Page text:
My inaugural column in these pages, eight years ago, explored the world of crowdsourced answer Web sites. My last Scientific American column—well, you're reading it. My tenure here has aligned neatly with the rise of everything in the headlines today: smartphones, apps, social media, self-driving cars, AI, augmented reality, voice assistants, data breaches. So I thought I'd leave you with six lessons about technology. These are hard-won bits of wisdom, gleaned from decades of observing two fascinating populations: tech companies and the rest of us.

Just because they make it doesn't mean you need it. The big tech companies chase after new ideas like first-grade soccer players chasing the ball en masse. They're running that way not because it's strategic but because everyone else is running that way.

Oh, the billions of dollars blown on Amazon's DOA smartphone, Google's discontinued Glass wearables or Apple's failed social-media networks! Oh, the sadness of those early adopters who bought those pre-iPad tablets, Microsoft's smartwatches or Internet refrigerators!

Maybe we can forgive them. Not everyone can be Steve Jobs, capable of knowing what the masses want before they do themselves. Without that insight, all the companies can do is imitate their competitors so they won't be left out. If you're baffled by the appeal of some heavily hyped tech invention, there's nothing wrong with you. It's the inventor's problem, not yours.

Frictionless always wins. If you want to place bets on the success of new technologies, examine how much “friction” they eliminate: effort, steps and hassle. The remote control; microwave meals; e-mail; text messages; the iPod; Google Maps;; Siri and Alexa; and, yeah, self-driving cars—each, in its way, introduced a new way to let us be lazier.

Innovation in a category slows down. When a new product category appears, it's a bare-bones invention. The first iPhone, for example, had no front camera, no flash, no copy/paste, no voice recognition, no video recording. The first few years of a new invention, therefore, are filled with breakthroughs as the manufacturers fill in the holes. Eventually, though, every product reaches its ultimate incarnation. Some have been there for years; when's the last time you felt the need to replace your dryer, flashlight or microwave because it doesn't have the latest features? Already it's becoming harder and harder for Apple, Google, Microsoft and Samsung to dream up new must-have features for their phones, tablets and laptops. Too bad for them—but good for you. You can keep your existing gadget that much longer.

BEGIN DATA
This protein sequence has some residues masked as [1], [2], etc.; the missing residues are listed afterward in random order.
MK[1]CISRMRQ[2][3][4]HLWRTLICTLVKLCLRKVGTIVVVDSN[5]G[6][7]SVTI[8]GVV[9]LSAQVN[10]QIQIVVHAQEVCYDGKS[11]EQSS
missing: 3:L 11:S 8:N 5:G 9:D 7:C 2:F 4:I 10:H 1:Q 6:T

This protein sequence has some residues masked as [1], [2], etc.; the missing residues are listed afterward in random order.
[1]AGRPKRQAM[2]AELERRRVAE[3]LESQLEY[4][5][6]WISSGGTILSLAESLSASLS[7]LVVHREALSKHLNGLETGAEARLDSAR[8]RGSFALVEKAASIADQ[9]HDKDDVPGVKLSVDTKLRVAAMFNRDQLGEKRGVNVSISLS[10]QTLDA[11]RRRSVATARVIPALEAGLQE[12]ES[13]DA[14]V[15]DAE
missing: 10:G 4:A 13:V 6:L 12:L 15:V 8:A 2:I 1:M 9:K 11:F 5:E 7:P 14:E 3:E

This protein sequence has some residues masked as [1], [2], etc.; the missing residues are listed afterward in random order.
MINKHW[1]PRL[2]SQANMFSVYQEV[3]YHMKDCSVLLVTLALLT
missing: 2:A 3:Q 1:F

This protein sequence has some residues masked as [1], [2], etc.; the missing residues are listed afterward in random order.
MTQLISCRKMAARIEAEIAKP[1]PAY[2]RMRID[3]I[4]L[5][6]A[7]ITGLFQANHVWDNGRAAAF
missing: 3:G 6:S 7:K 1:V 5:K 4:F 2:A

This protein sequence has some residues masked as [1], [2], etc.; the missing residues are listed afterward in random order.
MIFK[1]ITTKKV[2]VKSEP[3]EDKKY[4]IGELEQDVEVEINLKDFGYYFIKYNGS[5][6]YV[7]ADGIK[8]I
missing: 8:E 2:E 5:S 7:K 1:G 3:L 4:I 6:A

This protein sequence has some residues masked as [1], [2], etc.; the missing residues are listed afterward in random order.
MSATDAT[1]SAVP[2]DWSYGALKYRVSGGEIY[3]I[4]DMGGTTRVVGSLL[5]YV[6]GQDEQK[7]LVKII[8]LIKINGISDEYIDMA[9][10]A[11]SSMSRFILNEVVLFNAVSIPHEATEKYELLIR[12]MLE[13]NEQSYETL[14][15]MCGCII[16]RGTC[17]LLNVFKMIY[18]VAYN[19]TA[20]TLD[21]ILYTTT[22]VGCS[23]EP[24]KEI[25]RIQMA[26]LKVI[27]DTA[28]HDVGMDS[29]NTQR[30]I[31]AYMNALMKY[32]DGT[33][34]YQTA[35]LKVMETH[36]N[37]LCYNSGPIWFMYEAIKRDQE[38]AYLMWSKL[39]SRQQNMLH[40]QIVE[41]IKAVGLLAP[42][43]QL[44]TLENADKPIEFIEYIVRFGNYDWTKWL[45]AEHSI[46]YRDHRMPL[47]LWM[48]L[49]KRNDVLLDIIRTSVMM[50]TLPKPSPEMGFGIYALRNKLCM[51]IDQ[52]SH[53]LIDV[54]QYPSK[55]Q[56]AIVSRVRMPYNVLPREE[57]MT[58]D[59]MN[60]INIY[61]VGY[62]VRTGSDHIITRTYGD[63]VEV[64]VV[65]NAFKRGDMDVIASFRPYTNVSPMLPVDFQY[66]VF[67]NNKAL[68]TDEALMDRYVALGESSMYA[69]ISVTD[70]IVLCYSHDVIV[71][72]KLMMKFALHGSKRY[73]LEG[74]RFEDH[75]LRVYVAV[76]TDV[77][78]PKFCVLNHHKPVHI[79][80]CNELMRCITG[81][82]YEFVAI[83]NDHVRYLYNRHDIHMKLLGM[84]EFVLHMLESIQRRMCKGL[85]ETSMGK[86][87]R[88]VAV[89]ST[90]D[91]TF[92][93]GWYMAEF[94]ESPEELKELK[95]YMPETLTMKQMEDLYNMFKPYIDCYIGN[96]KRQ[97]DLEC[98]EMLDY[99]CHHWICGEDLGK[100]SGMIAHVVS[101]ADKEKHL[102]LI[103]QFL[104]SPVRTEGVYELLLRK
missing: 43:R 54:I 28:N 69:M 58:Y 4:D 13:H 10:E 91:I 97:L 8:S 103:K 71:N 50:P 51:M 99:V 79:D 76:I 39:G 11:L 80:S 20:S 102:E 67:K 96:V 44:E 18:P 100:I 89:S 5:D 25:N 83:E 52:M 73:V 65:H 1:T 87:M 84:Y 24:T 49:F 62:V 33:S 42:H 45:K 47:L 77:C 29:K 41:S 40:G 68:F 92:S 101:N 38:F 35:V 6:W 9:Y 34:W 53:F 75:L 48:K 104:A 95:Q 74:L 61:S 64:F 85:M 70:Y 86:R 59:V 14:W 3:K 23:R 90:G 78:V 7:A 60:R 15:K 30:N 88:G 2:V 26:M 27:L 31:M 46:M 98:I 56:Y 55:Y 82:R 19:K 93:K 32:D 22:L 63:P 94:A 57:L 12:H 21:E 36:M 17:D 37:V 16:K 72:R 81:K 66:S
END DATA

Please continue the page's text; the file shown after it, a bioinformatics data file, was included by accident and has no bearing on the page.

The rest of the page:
Complexity creeps. The tech business model is: feed the upgrade cycle. Make last year's product look inadequate—usually, by adding features. Unfortunately, sooner or later, the new tweaks become increasingly inessential—and the product becomes increasingly more complex. (I'm guessing it's been a while since you used Microsoft Word's creation features for Web pages.)

Utopia never arrives. So much tech promises to make the world a better place. Social media will make us a harmonious global family! Self-driving cars will save lives! The Internet will give everyone a voice, democratizing the whole world! Alas, the law of unintended consequences means all those utopias never seem to arrive. Social media has turned into a breeding ground for hate-mongers. Self-driving cars may destroy insurance companies and ride-sharing outfits. And the Internet is becoming more cesspool than community pool.

Doomsday never arrives, either. On the other hand, we tend to overpredict the negative effects of new technologies, too. Every generation has its “that's gonna rot your brain” technology. My grandparents were told to quit sitting so long in front of that infernal radio. For me, it was the television. For our kids, it's the smartphone. These technologies certainly change us, but that doesn't mean they actually make us worse—and they've never actually brought the end of the world. Somehow we muddle through. Thanks for reading and for thinking. See you on Twitter, the Web, TV—or whatever the industry decides we need next.